Learning Outcome #3
Before coming to college my annotating experience was minimal and it was something I actually dreaded. I hated the idea of having to actually think about what I was reading, but when I got to college I realized just how important it is to create an effective argument and to fully understanding text. The two hardest readings for me this semester were the Yoshino and Dalai Lama articles. Because I struggled with some of the comprehension I reread both articles multiple times and continued to create more annotations each time I read it. Because of this I think the annotation process gave me the ability to already have formulated my own arguments so when it came to writing my paper I knew exactly what I wanted to say and which quotes I wanted to use to back it up.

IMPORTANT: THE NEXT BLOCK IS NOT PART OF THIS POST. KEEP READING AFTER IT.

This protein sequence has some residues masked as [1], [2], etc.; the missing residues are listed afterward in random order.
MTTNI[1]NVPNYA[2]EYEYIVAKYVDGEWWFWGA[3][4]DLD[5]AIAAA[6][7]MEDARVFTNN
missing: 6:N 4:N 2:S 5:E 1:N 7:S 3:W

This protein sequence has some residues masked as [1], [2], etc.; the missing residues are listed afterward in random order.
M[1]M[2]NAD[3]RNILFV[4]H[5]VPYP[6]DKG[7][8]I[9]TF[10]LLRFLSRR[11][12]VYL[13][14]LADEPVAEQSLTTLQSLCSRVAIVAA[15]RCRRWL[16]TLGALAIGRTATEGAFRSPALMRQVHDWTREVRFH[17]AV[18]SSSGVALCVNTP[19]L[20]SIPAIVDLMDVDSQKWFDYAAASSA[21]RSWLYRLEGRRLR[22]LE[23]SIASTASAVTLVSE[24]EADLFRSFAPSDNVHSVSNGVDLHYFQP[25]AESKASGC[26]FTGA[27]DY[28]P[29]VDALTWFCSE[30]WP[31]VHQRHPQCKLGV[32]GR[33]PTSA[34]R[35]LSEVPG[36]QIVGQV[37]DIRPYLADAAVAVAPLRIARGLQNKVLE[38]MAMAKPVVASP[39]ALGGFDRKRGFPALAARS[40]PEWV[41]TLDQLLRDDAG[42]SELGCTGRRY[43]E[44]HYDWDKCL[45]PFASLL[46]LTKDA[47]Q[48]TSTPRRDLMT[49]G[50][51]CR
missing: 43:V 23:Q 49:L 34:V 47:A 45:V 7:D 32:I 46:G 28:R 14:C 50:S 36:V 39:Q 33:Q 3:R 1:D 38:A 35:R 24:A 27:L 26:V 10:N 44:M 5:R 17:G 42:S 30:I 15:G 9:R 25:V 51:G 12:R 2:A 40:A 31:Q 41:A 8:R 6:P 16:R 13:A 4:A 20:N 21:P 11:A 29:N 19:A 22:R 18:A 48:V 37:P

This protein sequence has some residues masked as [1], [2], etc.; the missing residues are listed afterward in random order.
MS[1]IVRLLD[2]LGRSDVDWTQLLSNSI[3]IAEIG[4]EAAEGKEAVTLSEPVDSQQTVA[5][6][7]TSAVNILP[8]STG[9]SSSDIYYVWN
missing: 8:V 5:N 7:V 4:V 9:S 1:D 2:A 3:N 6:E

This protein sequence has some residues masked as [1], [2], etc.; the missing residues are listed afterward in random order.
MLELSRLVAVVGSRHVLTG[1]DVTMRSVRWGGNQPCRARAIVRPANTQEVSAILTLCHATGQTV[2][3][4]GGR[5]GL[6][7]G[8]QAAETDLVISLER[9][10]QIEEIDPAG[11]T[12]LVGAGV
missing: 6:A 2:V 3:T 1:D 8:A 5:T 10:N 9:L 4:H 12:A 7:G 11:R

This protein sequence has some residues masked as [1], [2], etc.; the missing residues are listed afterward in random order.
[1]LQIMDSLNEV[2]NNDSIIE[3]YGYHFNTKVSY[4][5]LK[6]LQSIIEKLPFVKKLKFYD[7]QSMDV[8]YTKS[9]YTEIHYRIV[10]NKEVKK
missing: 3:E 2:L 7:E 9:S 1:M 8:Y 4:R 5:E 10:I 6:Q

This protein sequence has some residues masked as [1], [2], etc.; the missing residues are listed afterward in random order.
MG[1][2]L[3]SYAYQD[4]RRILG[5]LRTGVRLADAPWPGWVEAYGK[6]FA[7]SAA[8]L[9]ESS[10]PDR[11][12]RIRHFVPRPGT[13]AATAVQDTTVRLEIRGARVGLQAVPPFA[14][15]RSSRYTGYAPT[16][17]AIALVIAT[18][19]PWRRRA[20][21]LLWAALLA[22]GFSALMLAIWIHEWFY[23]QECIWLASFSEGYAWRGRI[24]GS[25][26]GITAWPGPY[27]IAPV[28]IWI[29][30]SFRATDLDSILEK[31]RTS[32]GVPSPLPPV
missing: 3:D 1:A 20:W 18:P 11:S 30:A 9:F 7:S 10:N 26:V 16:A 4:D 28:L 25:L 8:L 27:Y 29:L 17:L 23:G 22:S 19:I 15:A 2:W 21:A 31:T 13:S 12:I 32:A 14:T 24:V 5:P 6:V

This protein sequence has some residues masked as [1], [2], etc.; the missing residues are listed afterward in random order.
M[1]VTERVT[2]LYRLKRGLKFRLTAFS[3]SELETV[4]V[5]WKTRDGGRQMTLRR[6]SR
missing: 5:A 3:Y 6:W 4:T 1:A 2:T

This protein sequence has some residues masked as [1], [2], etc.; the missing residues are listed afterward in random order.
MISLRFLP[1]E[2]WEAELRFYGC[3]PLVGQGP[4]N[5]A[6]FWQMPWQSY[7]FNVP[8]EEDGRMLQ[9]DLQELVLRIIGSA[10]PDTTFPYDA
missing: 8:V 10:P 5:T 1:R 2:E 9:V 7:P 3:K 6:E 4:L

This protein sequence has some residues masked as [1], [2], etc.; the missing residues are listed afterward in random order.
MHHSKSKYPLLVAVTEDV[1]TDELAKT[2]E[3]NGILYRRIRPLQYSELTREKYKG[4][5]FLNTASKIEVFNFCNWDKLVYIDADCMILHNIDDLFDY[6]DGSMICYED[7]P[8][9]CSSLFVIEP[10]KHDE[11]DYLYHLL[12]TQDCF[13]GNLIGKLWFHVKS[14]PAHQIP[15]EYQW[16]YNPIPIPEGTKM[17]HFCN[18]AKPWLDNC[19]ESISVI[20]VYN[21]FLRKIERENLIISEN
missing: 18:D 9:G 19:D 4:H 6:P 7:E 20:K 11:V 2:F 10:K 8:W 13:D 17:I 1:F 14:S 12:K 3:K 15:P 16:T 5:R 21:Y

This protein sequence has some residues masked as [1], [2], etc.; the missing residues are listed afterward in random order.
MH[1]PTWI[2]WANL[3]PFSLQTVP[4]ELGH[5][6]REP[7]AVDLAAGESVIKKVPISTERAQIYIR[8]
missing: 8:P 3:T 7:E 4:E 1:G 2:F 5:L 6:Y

One of my favorite ways to annotate is to take different colored pens and give them each a meaning. For example I might use orange to underline powerful quotes, purple to underline and ask questions, a highlighter to highlight claims and make them easy to find, and green to just paraphrase and reword confusing sentences or deeper topics. With each paragraph I read, I would try to use the margins to write a brief summary of what the author was saying. In addition to brief summaries I also would try to write questions, either that I had about the text in general or that opposed what the author was saying. One of the most effective tools we used this semester was the “They Say, I Say” book. With each chapter we read I would annotate and summarize, then put it into action in my papers. I specifically would mark up the pages with templates so that I could go back and refer to them easily. My annotations have improved greatly over the semester and I have learned how to actively read to understand. I have used techniques such as defining words I don’t know, making connections between text to self and text to world, and summarizing, but I still think that I can improve my annotations in the future by looking at pathos, egos, and logos, as well as challenging the author and “interrogating the text” more. I am most proud of the Yoshino and Dalai Lama annotations and the papers that came from them.